But, as I write this, I have decided to fight back. I need to focus on every tiny scrap of positive feedback and cultivate an attitude of gratitude. I went back to the feedback sheet and counted up my scores. The scoring was as follows: 1. Needs work; 2; 3. Average; 4; 5. Above average. I got: nine 3’s, nine 4’s and one 5. Looking at it like that, I felt a lot better. And, they told me what I needed to work on.
I realised I should not focus so much on the negative. Don’t get me wrong. Even the negative feedback can be helpful. It can help show where I need to improve. So this is what I am now reminding myself of.
My writing is getting better and better all the time. I have written a number of stories. Some good. Some not so good. But each one helps me get to the next stage in my writing. No writing is wasted, not even writing this blog post.
Here is some feedback that I received from competitions and publishers that I need to keep in mind:
Giving myself space and focusing on the good stuff
I’ve given myself some space just to be. I read some great books and enjoyed my birthday week. I hung out with family and friends. I am choosing to focus on the good stuff. And getting stuck back into what I love doing - writing fun, quirky kids tales, and blogging. I also re-started my exercise program which I cut out about three weeks ago. I used all sorts of excuses. It's too cold. My muscles and tendons will probably tear again. (Don't laugh. It happens semi-regularly, especially in the cold.) Isn't it curious how I started feeling lousy shortly after I stopped exercising?
Tips for moving forward:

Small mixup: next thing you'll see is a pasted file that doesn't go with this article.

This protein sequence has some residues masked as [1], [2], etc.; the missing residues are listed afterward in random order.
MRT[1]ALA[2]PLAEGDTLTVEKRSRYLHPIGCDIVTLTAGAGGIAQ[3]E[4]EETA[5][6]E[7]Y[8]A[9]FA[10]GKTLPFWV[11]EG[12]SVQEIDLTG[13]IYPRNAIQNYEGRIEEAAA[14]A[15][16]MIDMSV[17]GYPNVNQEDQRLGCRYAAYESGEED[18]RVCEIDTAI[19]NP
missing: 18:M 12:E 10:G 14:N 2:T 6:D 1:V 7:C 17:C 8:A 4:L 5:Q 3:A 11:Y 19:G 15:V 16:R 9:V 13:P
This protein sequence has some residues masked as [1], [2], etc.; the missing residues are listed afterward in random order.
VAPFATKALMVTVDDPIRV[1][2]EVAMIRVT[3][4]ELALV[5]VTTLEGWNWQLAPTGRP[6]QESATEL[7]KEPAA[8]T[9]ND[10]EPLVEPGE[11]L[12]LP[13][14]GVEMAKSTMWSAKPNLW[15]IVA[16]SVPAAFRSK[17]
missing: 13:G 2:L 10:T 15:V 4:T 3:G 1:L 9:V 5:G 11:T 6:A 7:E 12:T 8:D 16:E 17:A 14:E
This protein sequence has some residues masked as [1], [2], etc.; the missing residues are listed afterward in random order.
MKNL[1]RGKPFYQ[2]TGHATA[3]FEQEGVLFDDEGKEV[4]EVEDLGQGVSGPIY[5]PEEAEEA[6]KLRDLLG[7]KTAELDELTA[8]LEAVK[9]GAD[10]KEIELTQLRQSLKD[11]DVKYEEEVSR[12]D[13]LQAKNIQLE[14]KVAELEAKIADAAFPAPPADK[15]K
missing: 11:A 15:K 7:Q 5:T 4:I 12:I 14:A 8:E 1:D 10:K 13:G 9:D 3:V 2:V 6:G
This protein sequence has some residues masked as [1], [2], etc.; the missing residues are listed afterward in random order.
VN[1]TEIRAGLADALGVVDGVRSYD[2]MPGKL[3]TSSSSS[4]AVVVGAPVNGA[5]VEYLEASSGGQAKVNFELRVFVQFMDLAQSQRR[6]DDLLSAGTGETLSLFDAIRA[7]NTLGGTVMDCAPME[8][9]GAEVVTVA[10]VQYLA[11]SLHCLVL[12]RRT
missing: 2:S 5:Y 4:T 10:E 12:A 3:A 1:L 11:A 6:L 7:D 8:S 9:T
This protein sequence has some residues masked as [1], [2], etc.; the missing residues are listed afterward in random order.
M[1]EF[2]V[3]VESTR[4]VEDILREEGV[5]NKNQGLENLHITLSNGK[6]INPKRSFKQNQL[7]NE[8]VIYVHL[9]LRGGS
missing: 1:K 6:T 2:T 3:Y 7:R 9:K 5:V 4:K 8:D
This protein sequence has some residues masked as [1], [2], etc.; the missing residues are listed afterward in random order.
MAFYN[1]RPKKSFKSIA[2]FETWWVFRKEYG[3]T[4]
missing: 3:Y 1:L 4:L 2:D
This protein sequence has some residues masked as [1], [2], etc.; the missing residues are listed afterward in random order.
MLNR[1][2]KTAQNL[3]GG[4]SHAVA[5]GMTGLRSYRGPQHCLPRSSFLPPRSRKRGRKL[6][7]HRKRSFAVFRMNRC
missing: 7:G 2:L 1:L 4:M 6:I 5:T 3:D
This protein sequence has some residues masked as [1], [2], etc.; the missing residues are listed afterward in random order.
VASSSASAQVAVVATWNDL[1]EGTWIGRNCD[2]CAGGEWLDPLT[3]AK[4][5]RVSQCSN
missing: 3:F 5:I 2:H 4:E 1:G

An interesting fact
An interesting fact that happens with some burnt out trees – some continue to grow and shoot out new leaves. And that’s what I’m going to do. Shoot out something new. A new story. A new idea. A new blog post. Hmmm. I may even contemplate moving to a warmer, sunnier climate. In the meantime, I will look forward to sunnier, warmer weather that will be coming in the next few weeks. Yay! Bring it on!
Have a good day.
Kirsten over at She’s Novel, has written a great blog post, 'Writing when depressed.' She describes her battle with depression, and what she does to move through to the other side of her lows.
I found out that, in the competition that I mentioned, I was among the highest scoring. It just goes to show, it is all about perception. Often, the hardest time is just before a break through.
This has reminded me of an analogy that I once heard. Life goals can be bit like pumping the old water pumps. You would pump and pump and pump. And just as you think that it getting too hard, and you couldn't possibly pump any more - the water would come gushing out.
Never give up!
On my blog you will find:
You can find more about me, and read my children's stories at Creative Kids Tales